gwdeveloper got a reaction from MarkusR in SimpiciTI Tutorial for CC2500   
    1a) Yes, SPI activation is done by the Simpliciti BSP.
    1b) You have no connection for GDO0 or GDO2.
    ./LP_2553/bsp_external/mrfi_board_defs.h   There you will find the SPI init macro as well as the pin definitions.
  13. Like
    gwdeveloper reacted to B@tto in Adding CC430 support   
    Hi everyone,
    I'm working on Energia CC430 support. It's the first time I do this kind of work, it allowed me to understand a lot of things but not everything of course So I have a lot of questions !
    So for now where I am : I'm working on a eZ430 - Chronos 433 mhz (==> CC430F6137). I program it with the ez430 USB stick (I will see later for upload using radio BSL). 
    For now I just tried to get something working, I made a pin_energia.h creating a new MSP430 variant. I edited the board.h and I had to modify wiring.c to get the clock system working  :
    Original line 168 :
    #if defined(__MSP430_HAS_UCS__)
    Modified to :
    #if defined(__MSP430_HAS_UCS__) || defined(__MSP430_HAS_UCS_RF__)
    I used some function from the eZChronos firmware provided by TI to test if the system was running, here is the code : 
    Upload using Energia integrated in CCS v6 ==> IT WORKS the heart on the LCD is beating !
    Now I am trying to understand if my modification of wiring.c is enought, and if other Energia features are OK.
    All files are here : https://github.com/battosai30/CC430_EnergiaSupport
    Now my questions :
    1) What is interesting me the most is the radio core. TI provides some interesting low level libraries I can re-use, but I don't know how to integrate it directly in the core. I plans to work on others features like LCD_B, AES ... I think it would be better to directly integrate it and to do not have to add a library each time.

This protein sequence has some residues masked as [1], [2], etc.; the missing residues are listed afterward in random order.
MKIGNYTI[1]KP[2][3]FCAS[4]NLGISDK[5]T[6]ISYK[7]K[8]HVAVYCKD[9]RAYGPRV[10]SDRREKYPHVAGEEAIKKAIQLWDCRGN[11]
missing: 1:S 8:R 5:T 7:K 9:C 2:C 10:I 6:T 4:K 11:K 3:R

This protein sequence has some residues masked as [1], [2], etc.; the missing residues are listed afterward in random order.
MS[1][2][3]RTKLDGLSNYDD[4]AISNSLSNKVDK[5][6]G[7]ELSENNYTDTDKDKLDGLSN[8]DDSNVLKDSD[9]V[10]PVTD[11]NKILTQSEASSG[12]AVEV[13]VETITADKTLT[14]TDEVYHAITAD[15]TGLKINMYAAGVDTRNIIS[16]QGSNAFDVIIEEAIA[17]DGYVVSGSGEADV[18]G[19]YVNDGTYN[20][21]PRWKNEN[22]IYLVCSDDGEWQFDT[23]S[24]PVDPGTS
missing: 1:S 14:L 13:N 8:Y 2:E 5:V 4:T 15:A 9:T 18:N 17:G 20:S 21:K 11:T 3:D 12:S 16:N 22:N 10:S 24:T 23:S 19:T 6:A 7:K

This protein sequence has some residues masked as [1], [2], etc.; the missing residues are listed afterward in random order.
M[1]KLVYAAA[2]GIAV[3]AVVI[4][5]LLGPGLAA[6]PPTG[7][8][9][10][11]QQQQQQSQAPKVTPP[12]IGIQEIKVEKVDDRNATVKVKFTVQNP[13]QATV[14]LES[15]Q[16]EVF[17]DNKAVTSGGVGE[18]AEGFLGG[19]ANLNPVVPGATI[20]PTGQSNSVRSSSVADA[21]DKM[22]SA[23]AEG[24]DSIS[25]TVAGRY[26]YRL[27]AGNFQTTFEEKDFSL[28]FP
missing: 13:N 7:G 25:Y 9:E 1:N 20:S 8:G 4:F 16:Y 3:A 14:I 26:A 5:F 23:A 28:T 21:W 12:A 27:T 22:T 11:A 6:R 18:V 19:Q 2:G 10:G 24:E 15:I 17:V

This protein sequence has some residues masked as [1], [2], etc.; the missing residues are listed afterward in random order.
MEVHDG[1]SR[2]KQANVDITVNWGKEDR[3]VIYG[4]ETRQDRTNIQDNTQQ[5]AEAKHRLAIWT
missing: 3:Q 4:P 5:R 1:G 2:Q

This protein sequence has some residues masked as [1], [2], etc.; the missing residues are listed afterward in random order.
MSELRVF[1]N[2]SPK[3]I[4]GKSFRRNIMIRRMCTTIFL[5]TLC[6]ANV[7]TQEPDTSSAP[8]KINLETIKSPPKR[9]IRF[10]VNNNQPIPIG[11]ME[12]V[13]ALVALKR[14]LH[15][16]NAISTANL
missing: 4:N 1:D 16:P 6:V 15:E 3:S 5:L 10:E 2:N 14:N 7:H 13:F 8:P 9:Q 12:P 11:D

2) I found some defines in msp430's pins_energia.h :
    3) How the PMAP is used in Energia ? I found a PMAP maping in fraunchpad pins_energia.h but I did not found where it's used.
    4) I just need a confirmation : function "const uint8_t digital_pin_to_timer[]" is used to define pins PWM compatible ?
    5) In wiring.c init() :
    /* Clear P2.6 and P2.7 bits to default to GPIO */ #ifdef P2SEL2 P2SEL &= ~(BIT6|BIT7); #endif Why this lines ? Thanks !
  14. Like
    gwdeveloper reacted to Jaspreet@DTU in Web UI for MSP430 launchpad using node.js   
    Hi all!
    I recently worked upon a weather station project where we were required to display the data on a website. I finally decided to create a web UI for MSP430FR5739 launchpad as well.

    The web UI is created using Node.js for the server end. The graphs update at every 100ms period. For testing online, i have used localtunnel which allowed me to convert the intranet to internet. The UI receives the data from a MSP430FR5739 launchpad and the data is then displayed on the website. Also, you can transmit data from UI to the launchpad as well.